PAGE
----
By Dr Marion Morkel, 16 February 2022
Here, Sanlam’s Chief Medical Officer, Dr Marion Morkel, unpacks the reality of long COVID and reflects on how the insurance industry and underwriting practices are dealing with this condition.
She says long COVID, as defined by the World Health Organisation (WHO), presents as a post-COVID-19 condition in individuals with a history of probable or confirmed SARS-CoV-2 infection, usually within three months from the onset of COVID-19. The symptoms tend to last for at least two months and cannot be explained by an alternative diagnosis.
“From an insurance perspective, we view long COVID as we do any other disease. In certain instances, we may need more detailed information when a client applies for
insurance cover; and then use that information to assess the risk based on the product applied for. In the event of a
claim, we carefully consider the symptoms, clinical findings, and impairment as a result of a claimant’s experience with COVID-19 complications. We then measure and assess these as well as treatment response against our definitions.”
As has been the case throughout the pandemic, long COVID is a new phenomenon and that means that our understanding of it is still very much a work in progress. That lack of certainty has had a big impact on our lives, especially when it comes to insuring ourselves.
Typically, long COVID is what happens when you still display COVID-19-like symptoms long after you have recovered from it.
Dr Morkel explains, “Common symptoms include fatigue, shortness of breath, cognitive dysfunction but also others, which generally have an impact on everyday functioning. Symptoms may be newly onset, following initial recovery from an acute COVID-19 episode, or persist from the initial illness. They may also fluctuate or relapse over time.”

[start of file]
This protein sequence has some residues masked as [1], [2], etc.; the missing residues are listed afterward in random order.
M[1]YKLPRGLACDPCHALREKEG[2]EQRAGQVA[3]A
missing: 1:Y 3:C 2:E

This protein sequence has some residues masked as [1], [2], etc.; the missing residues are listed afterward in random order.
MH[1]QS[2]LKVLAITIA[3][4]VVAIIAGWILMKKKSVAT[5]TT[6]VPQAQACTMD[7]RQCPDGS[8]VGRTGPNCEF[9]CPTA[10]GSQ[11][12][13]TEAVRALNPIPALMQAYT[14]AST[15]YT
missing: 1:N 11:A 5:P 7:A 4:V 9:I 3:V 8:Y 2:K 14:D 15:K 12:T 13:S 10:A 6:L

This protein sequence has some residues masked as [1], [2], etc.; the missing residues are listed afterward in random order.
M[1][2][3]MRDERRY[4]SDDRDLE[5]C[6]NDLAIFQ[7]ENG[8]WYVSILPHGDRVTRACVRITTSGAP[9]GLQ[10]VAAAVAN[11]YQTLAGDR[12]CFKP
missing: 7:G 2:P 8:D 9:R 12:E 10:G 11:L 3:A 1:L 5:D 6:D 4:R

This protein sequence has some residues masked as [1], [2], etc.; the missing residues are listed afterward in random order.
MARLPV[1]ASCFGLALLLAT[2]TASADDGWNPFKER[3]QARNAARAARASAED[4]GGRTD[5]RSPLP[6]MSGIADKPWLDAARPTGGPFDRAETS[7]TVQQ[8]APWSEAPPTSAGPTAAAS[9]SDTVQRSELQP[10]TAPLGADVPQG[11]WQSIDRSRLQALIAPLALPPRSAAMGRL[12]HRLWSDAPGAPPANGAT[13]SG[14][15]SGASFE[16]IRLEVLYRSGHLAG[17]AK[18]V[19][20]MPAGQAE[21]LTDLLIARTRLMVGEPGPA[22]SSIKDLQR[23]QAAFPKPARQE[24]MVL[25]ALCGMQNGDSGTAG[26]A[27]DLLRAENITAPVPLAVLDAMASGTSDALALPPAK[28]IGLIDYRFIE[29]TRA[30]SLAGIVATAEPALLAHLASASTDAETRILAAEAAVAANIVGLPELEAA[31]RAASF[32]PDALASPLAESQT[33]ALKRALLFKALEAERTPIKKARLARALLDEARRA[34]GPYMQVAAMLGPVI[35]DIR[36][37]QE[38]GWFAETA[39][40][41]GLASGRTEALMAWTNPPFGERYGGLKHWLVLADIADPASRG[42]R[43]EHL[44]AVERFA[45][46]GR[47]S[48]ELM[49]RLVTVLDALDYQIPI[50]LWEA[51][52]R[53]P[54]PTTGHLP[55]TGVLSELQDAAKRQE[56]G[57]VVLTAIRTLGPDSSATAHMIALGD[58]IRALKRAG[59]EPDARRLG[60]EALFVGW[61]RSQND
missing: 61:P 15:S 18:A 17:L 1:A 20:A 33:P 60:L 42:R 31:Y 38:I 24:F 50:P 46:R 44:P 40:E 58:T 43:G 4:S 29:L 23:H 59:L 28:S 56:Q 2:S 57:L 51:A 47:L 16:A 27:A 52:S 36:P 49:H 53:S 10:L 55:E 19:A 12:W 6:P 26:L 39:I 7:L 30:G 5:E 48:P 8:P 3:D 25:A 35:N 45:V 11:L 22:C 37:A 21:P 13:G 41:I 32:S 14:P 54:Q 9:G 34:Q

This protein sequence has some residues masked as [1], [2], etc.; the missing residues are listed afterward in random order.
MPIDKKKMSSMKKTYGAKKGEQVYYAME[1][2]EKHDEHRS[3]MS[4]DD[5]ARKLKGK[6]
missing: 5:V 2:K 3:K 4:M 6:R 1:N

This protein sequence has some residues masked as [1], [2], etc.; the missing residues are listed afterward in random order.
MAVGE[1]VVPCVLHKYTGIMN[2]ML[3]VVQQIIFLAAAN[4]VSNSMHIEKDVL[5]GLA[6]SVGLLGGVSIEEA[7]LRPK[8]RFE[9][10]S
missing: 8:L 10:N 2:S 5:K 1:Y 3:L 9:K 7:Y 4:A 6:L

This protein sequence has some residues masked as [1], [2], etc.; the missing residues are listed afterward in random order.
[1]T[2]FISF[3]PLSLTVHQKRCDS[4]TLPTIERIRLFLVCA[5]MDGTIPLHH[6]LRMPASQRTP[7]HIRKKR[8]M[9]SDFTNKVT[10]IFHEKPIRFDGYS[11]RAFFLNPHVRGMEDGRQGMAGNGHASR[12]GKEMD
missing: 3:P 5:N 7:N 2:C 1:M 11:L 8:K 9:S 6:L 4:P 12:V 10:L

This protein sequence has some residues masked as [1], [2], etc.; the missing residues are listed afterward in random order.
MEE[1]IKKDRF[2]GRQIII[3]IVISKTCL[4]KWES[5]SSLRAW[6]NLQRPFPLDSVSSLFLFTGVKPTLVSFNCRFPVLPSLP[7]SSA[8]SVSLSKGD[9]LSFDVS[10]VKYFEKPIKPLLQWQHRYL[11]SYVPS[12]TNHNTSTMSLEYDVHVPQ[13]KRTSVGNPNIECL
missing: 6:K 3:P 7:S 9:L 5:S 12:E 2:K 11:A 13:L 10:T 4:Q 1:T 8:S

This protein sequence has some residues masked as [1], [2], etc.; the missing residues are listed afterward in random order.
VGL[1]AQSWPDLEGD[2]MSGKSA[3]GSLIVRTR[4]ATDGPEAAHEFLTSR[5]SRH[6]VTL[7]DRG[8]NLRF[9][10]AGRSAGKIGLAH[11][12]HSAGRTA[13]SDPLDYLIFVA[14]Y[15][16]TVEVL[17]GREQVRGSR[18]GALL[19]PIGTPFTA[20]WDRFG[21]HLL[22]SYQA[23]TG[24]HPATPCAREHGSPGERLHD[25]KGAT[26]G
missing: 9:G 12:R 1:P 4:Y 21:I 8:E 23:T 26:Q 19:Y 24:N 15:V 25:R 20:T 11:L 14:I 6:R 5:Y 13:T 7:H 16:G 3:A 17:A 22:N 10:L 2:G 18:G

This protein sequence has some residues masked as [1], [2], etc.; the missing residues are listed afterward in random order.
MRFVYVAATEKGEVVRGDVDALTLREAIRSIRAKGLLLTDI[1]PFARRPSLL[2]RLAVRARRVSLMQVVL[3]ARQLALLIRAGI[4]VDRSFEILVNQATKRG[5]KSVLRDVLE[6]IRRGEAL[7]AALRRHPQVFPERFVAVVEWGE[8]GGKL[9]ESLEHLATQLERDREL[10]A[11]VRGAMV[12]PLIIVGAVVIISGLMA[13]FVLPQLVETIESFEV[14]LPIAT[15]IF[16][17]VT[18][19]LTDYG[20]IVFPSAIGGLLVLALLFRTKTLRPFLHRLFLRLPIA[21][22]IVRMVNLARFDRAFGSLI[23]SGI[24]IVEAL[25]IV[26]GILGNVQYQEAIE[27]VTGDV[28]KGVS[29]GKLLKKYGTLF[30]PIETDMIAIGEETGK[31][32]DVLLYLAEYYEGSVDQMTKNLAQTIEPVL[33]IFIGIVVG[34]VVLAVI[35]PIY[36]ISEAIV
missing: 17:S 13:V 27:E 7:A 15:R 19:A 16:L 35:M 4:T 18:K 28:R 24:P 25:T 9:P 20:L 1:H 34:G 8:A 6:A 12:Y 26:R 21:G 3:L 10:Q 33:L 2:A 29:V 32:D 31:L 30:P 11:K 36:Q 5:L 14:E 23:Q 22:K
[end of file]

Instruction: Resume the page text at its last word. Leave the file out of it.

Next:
According to doctors at the WHO, there have been more than 200 different long COVID symptoms reported in patients across the globe. “Given that we’re going into the third year of pandemic conditions, this disease is still relatively new, and we are learning daily as we review the global experience,” says Dr Morkel.
Continuing, she adds, “As an example, recent research has shown that cognitive dysfunction is a far more frequent symptom than previously documented. The most frequent cognitive symptom noted is short-term memory challenges.”
As for how long these symptoms need to persist before they can be described as long COVID, there is no hard and fast rule, but four weeks after a COVID-19 infection is the general consensus.
As we also learn more about long COVID, our treatment plans have become far more targeted and unique for every individual diagnosed with this. This is encouraging for those who currently struggle with symptoms.
So, while long COVID can be a tough experience and while you may not be able to specifically claim for it, you may still have recourse. The important thing is to be upfront with your insurer.
Undoubtedly, the best armour against this condition is to follow sound medical advice. Take care of yourself, follow
best-practice COVID-19 protocols, and be upfront with your employer so they understand why you might not be able to bring your A-game on difficult days.